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Water Wars: How One City’s Fight Against a Multinational Ignited a Movement Battling Water Privatization

Apr 20


Cochabama, Bolivia was ground zero 10 years ago in the fight against water privatization, but the threat still persists across the world.

April 19, 2010  |

 

Photo Credit: Mona Caron

High up in the Andean valley, 8,000 feet above sea level, lies Cochabamba, Bolivia. The name, Khocha Pampa, from the indigenous Quechua, means swampy plain. Once a lush and verdant land, its waters have come under pressure from a variety of sources. The first was privatization.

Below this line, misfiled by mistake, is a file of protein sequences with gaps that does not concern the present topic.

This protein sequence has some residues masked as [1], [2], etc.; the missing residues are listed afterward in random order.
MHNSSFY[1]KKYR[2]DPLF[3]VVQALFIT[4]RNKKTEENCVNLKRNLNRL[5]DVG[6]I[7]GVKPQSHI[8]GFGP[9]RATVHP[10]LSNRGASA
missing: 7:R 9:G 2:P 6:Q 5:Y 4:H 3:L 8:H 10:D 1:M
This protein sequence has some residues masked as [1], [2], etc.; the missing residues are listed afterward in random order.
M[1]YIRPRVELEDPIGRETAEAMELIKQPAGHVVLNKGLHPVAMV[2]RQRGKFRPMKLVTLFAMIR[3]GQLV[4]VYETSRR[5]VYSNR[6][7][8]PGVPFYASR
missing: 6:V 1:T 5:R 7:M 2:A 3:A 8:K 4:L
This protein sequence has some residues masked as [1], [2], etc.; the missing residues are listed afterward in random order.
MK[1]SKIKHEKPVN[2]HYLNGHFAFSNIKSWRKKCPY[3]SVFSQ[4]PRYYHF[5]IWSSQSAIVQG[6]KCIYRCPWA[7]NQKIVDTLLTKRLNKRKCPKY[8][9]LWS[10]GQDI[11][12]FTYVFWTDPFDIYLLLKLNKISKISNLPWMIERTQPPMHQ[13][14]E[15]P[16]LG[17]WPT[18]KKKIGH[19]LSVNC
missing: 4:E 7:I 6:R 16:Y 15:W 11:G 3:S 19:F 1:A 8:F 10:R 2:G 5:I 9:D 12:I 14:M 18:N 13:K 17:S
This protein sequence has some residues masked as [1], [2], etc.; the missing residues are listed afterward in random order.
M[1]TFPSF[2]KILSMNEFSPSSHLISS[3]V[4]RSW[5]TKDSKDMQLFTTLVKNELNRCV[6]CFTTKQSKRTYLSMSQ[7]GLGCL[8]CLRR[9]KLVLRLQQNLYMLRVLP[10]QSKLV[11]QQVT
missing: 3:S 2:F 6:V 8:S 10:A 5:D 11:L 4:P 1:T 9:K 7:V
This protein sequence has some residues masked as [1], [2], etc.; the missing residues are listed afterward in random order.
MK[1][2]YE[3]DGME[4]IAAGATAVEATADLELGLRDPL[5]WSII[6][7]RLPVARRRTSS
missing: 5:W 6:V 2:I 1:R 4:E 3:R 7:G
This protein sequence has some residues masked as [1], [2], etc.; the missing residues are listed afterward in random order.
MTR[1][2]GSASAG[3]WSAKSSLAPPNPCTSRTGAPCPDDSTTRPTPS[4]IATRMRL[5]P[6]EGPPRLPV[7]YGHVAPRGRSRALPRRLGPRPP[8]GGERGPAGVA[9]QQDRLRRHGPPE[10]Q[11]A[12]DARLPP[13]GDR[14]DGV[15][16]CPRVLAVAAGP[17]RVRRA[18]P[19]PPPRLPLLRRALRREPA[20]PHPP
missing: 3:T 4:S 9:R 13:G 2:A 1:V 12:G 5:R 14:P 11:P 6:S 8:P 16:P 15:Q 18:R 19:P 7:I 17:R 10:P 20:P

This week the Feria del Agua, a water festival and fair, marked the 10th anniversary of the water wars that fought off privatization. Events to celebrate kicked off on Thursday, April 15 with a 4,000-person parade from downtown Cochabamba to the Complejo Fabril (Cochabamba Federation of Workers).

Over the next three days at the Fabriles, local groups, area residents and attendees from countries worldwide, ranging from Honduras to Italy, from Uruguay to Spain, shared information about how they self-organize. The Fabriles is an organizing space for workers and was a pivotal space for organizing meetings during the water wars in 2000.

Read the full article here.

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